Stanley, see this? This is this! This ain’t somethin’ else — THIS IS THIS!
It’s indefensible! Don’t you know that?
This 2:22 scene from Shattered Glass is a model of self-deception — how a reporter allows her friendship to severely cloud her judgment. What’s especially educational is the turnaround time to see what would be obvious to anyone without a personal stake in it. She repeatedly digs in to find a way to absolve her friend, but she can’t escape the envelope of arguments that cut off every avenue of evasion:
The screenplay was based on the Vanity Fair article with an except below:
What’s especially educational is the turnaround time to see the truth. She repeatedly digs in to find a way to absolve her friend, but she cannot escape the envelope of sheer sense in Chuck’s arguments:
Chuck Lane: This wasn’t an isolated incident, Caitlin. He cooked a dozen of them, maybe more.
Caitlin Avey: No, the only one was Hack Heaven. He told me that himself.
Chuck Lane: If he were a stranger to you, if he was a guy you were doing a piece about, pretend that guy told you he’d only did it once. Would you take his word for it? Of course not! You’d dig and you’d bury him! And you’d feel offended if anyone told you not to.
If only we could calculate the astronomical amount of waste we produce in our steadfast refusal to open our eyes as she did. No need to see the next scene — as the excellence in her acting shows that her curiosity has overcome her. As the swivel door swings a breeze her way, and she looks around to wonder — she is well on her way to reflection. She has lived up to what Columbia President Lee Bollinger described as intellectual inquiry in Anna Quindlen’s article: Life of the Closed Mind:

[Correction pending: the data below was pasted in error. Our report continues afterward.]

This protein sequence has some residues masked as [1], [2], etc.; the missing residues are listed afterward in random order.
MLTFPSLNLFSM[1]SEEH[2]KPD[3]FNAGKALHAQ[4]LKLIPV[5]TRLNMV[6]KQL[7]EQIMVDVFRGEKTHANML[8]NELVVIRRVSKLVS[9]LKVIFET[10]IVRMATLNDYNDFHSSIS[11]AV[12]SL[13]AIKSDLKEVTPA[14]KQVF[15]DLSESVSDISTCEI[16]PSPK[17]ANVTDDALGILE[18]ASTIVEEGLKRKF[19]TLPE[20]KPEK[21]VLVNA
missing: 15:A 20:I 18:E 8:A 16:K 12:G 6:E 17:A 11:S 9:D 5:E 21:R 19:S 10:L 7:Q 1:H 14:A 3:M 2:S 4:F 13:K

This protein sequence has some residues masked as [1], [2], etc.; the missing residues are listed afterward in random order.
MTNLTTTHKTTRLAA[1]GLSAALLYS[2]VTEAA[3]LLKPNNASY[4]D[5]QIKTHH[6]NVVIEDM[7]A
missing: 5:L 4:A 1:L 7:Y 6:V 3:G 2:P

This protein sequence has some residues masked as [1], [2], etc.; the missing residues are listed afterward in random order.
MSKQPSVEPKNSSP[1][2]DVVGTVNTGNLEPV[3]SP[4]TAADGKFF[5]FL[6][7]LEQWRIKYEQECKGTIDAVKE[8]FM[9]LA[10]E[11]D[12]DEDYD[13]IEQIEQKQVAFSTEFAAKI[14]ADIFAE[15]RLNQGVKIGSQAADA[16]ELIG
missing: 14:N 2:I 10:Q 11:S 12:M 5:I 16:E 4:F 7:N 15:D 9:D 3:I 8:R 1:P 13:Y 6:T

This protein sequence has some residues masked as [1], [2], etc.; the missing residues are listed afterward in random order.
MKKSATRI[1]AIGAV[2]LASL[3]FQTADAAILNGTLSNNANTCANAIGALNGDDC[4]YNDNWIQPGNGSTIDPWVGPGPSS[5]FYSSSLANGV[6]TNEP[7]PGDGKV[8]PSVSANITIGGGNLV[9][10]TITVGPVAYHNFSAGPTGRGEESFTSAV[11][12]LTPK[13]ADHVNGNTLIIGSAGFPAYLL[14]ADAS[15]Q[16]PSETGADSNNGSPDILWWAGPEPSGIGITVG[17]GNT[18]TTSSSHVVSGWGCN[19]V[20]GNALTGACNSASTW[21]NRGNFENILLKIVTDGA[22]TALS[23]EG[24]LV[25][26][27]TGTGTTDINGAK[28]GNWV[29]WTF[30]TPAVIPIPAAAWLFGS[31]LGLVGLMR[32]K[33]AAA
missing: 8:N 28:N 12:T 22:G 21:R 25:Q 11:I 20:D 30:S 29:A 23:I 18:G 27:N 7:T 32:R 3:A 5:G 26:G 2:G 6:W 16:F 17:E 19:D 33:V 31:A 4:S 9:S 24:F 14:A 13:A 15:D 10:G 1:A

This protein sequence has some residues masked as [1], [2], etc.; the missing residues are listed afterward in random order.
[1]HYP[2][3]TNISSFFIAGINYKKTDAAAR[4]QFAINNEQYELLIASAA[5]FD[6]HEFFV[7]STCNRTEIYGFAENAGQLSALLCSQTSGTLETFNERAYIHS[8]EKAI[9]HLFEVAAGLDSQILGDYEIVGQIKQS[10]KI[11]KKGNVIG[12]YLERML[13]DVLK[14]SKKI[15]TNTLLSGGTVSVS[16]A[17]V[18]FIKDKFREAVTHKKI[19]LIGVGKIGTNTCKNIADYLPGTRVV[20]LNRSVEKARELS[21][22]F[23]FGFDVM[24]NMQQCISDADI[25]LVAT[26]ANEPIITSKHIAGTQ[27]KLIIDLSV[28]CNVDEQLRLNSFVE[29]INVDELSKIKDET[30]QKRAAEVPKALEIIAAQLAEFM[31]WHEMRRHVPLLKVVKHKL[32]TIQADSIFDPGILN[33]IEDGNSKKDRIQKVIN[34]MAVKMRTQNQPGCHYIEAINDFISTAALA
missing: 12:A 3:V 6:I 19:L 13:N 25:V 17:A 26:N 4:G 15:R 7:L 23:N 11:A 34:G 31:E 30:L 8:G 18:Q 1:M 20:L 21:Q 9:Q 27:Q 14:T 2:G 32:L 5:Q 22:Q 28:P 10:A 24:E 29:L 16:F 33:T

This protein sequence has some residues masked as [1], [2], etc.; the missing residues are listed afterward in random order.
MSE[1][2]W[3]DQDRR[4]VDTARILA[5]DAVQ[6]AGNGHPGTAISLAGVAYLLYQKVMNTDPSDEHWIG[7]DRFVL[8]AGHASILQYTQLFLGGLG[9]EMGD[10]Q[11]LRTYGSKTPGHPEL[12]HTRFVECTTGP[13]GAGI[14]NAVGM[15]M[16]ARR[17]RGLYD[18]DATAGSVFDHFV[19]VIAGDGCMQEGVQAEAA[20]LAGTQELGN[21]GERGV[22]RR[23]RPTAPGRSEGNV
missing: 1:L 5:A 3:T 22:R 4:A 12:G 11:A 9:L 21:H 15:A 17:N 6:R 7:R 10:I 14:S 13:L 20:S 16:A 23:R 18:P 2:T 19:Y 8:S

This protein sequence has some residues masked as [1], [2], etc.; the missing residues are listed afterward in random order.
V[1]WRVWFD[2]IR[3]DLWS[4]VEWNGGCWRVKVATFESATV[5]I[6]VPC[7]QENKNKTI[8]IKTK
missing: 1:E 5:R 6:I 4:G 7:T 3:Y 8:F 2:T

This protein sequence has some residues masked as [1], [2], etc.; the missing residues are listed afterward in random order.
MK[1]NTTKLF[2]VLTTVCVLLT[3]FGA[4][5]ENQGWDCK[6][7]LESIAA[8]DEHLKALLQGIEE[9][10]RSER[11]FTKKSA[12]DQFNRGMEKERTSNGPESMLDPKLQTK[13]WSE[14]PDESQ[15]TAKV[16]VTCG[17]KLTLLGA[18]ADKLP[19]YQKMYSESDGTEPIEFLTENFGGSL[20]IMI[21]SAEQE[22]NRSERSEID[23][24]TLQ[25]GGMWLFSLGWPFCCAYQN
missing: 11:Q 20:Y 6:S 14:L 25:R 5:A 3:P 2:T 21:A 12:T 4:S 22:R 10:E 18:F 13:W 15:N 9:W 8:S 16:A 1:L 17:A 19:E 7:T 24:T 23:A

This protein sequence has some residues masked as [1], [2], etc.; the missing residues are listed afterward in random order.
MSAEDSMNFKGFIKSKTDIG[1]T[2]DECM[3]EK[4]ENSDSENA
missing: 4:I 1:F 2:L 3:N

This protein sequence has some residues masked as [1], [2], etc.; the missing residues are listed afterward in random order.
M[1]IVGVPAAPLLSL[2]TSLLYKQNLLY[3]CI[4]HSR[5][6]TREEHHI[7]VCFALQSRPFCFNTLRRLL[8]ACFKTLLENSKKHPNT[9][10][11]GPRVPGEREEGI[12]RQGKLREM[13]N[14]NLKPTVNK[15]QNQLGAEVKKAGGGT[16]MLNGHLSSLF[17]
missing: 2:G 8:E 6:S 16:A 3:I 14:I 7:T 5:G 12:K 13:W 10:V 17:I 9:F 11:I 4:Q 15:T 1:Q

Is that true? Maybe there’s something to what she just said. Let me think about it. That’s interesting. Maybe I should change my mind. I changed my mind.
Alas, only in the movies. In the real world we are increasingly defending the indefensible as if it were a call of duty — rarely risking having to face the reality that is revealed with reflection.
She lived up to the intellectual inquiry described in Anna Quindlen’s article: Life of the Closed Mind:
“To learn to ask: ‘Is that true? Maybe there’s something to what she just said. Let me think about it. That’s interesting. Maybe I should change my mind. I changed my mind’.” When is the last time you can honestly remember a public dialogue — or even a private conversation — that followed that useful course?
On top of being far more fruitful, such conversation would be so much more interesting, don’t ya think?
Alas, only in the movies. In the real world we defend the indefensible as if it were a call of duty — avoiding any truth that has even a whiff of inconvenience.
Putting aside Bill Cosby’s fall from grace — he was a universal icon for goodness growing up. In just this 5-second scene from Picture Pages — a parallel can be drawn to everything I advocate on this site:
The.Deal.Is.That.We.Connect.These.Dots . . . You see